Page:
Fermented Zucchini Spirals
This time of year in South Louisiana means lots and lots of zucchini is on the way... and this time of year lasts for quite a few months. Sometimes I have so much zucchini from my family member farmers and the farmers market that I run out of freezer room for chopped frozen zucchini... honestly by the end of zucchini season I've run out of ideas on ways to cook it anyways.
So this year one of our gallon glass jars will be dedicated to fermenting zucchini spirals... more than once! Sprialized vegetables are all the rage, and we regularly use our spiralizer for sweet potatoes. While spiralizing some squash and zucchini for a salad, I came up with the idea to ferment them. Probiotic sprialized vegetables... it doesn't get much better : )
This recipe is amazing, mainly because it helps us to preserve abundant veggies that otherwise may go bad. The spices we used to flavor these fermented veggies make for a nice change up from the usual. Our favorite ways to our fermented spirals is to add them to cool summer salads and pasta salads! Feel free to use any type of zucchini, or squash, or both for this recipe!
Fermented Zucchini Spirals
- One large zucchini
- Cultured Guru Fermentation Salt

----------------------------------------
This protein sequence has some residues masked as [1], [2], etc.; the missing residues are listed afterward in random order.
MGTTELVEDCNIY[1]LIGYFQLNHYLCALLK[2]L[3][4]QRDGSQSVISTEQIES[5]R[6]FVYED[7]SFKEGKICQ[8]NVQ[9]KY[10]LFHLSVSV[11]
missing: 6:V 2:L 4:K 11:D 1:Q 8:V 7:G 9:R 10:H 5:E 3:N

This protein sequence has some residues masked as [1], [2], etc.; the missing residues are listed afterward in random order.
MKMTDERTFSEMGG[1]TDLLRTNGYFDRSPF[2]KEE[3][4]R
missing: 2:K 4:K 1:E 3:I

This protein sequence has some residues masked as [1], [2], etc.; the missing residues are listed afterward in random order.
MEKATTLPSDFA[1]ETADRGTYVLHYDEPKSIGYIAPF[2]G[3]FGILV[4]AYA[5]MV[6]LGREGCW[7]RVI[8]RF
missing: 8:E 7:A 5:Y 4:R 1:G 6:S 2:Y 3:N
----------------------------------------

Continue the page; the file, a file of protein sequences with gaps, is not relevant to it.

- 1 Teaspoon Fresh Cracked Pepper
- 1 Tablespoon Fresh Squeezed Lemon Juice
- 2 Bay Leaves
- 1/2 Red Onion Chopped
- 1 Teaspoon Minced Garlic
- Fermentation Weights
Brine Method: The brine method we use to make fermented zucchini is to weigh your vegetables and add 3.0% of that weight in salt, then to add a 3.0% salt water solution. Read the science behind fermenting here.We highly recommend just investing in a kitchen scale for about $10 from Target or Amazon. If you're going to master fermentation and select for the best bacteria in your ferments, you'll need one to weigh salt. Weighing is the only way to create an accurate salt concentration. The scale we use in our home kitchen is this one.
- First, make a 3.0% saltwater brine. To do this, put an empty large jar on your kitchen scale, and tare it. Fill the jar with warm filtered water and record the weight of the water (in grams).
- Next multiply the weight of the water by 0.03. The number you get is the amount in grams of salt you need to add to the water.
- Place a small separate bowl on your scale and tare it. Weigh out your Fermentation Salt in grams.
- Add your salt to the water and stir it in until it dissolves. Then let the mixture cool.
- While the salt water cools, spiralize the zucchini to the desired consistency. If you do not have a vegetable spiralizer feel free to just chop your zucchini however you desire.
- Place an empty bowl on your kitchen scale and tare it. Place the spiraled veggies and onion in the bowl and record the weight in grams. Using the same math method, multiply the weight of your vegetables by 0.03. The number you get is the grams of salt you need to add to the chopped veggies.
- Add the salt and spices to the bowl of vegetables and mix thoroughly.